There’s a certain demographic – call it the young senior set – that still enjoys a good, old-fashioned romantic comedy. The main characters must not only be handsome, but we’d like a little depth, please. Maybe even some contradictions, because nobody is really one-dimensional. Let’s present them as reasonable people confronted with an extraordinary situation and see if they can dare themselves outside of the box. We can’t just look at them all the time, no matter how appealing they are, so they have to have some friends, and maybe a few supporting cast characters who are interesting enough but won’t detract from the main attraction. Oh, and despite our years of experience, both in committed relationships and not, there’s still part of us that enjoys being romantics. Why not? The future is wide open, right? We can always reinvent ourselves, right? Oh, and you can make some old-age jokes, like sore muscles and hurt backs, but don’t go overboard and make us into helpless hopeless hypochondriacs. We may be exactly that, but we don’t want to pay to see it. What we would pay to see is a charming movie that will not only make us laugh, but also root for the romance, even if it is unlikely.
Richard (Pierce Brosnan) and Kate (Emma Thompson) are divorced from each other and have been for some time. But they find themselves at the same cocktail party and decide they might as well be civil to each other. It’s been long enough now that they don’t truly bear any grudges. They both have good jobs. Their daughter, who’s just now graduating, and about to make her way in the world, has turned out just fine. They’re both contemplating retirement, though a bit uncertain what that would look like for them.
We soon learn that Richard has begun to regret the time he hasn’t spent with Kate. She’s turned out to be an articulate, attractive “mature” woman, and the young bimbos just didn’t measure up. Kate, for her part, has been carrying on a correspondence with someone online and is eager to meet him, so she is understandably ambivalent about even seeing Richard again. Too confusing.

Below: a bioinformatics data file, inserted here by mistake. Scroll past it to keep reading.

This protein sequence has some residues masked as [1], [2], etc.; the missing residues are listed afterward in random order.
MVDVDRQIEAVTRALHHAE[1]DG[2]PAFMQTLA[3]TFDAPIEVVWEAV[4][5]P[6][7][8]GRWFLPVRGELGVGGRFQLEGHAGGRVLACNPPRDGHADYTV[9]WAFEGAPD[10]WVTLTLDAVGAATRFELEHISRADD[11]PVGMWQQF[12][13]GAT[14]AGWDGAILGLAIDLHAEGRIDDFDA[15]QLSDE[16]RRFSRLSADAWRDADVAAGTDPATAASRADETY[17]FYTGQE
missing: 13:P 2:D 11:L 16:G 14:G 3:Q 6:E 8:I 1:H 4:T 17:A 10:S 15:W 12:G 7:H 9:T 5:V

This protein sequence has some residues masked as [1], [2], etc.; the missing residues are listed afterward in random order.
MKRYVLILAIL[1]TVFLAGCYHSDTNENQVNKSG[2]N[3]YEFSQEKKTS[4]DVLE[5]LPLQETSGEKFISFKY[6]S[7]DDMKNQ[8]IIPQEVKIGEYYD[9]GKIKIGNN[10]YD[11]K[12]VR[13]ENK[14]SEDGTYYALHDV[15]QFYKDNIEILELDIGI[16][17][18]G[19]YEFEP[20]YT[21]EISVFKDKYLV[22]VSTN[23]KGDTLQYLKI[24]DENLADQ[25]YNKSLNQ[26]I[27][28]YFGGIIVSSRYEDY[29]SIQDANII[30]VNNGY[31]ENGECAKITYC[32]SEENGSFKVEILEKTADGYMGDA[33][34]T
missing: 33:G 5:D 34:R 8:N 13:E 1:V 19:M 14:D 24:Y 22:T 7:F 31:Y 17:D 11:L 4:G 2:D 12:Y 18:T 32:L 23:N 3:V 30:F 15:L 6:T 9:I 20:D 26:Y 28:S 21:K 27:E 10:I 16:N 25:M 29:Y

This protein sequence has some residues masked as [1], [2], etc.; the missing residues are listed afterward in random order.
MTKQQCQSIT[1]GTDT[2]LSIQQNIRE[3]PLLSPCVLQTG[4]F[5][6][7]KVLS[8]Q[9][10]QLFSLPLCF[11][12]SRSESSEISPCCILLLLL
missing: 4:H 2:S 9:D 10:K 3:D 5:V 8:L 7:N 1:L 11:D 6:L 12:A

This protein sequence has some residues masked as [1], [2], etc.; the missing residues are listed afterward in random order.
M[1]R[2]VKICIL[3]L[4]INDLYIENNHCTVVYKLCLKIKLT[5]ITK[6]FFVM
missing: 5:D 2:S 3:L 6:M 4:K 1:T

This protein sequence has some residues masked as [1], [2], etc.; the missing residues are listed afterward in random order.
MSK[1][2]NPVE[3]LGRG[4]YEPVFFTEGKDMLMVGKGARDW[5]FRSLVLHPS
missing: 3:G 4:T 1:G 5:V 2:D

But one day Richard shows up at her doorstep and says he simply must talk to her. It seems that the company he’d worked for all these years has not only sold to an investor, but the investor is offloading it… but not before robbing its pension fund. Richard is devastated, not only about his own situation, but the faithful employees whom he’d developed affection for all these years. He didn’t want to let them down now.
At first, Kate is not sure how she can help, but understands that when desperate measures may be called for, Richard really does need her. They concoct a scheme to first confront the callous investor and when that doesn’t work, plot together to “steal back” the money that they feel he stole from them.
Don’t worry, it’s not that heavy, really. It’s all tongue-in-cheek, a little slapstick, a lot of physical humor and some wise-cracking dialogue. It’s just fun. A perfect date night movie for the “senior discount” matinee goers. We’re not trying to save the world here. Just having a few laughs, sometimes at our own expense. What’s wrong with that?
Ronald P. Salfen is the minister at St. Stephen’s Presbyterian Church in Irving, Texas.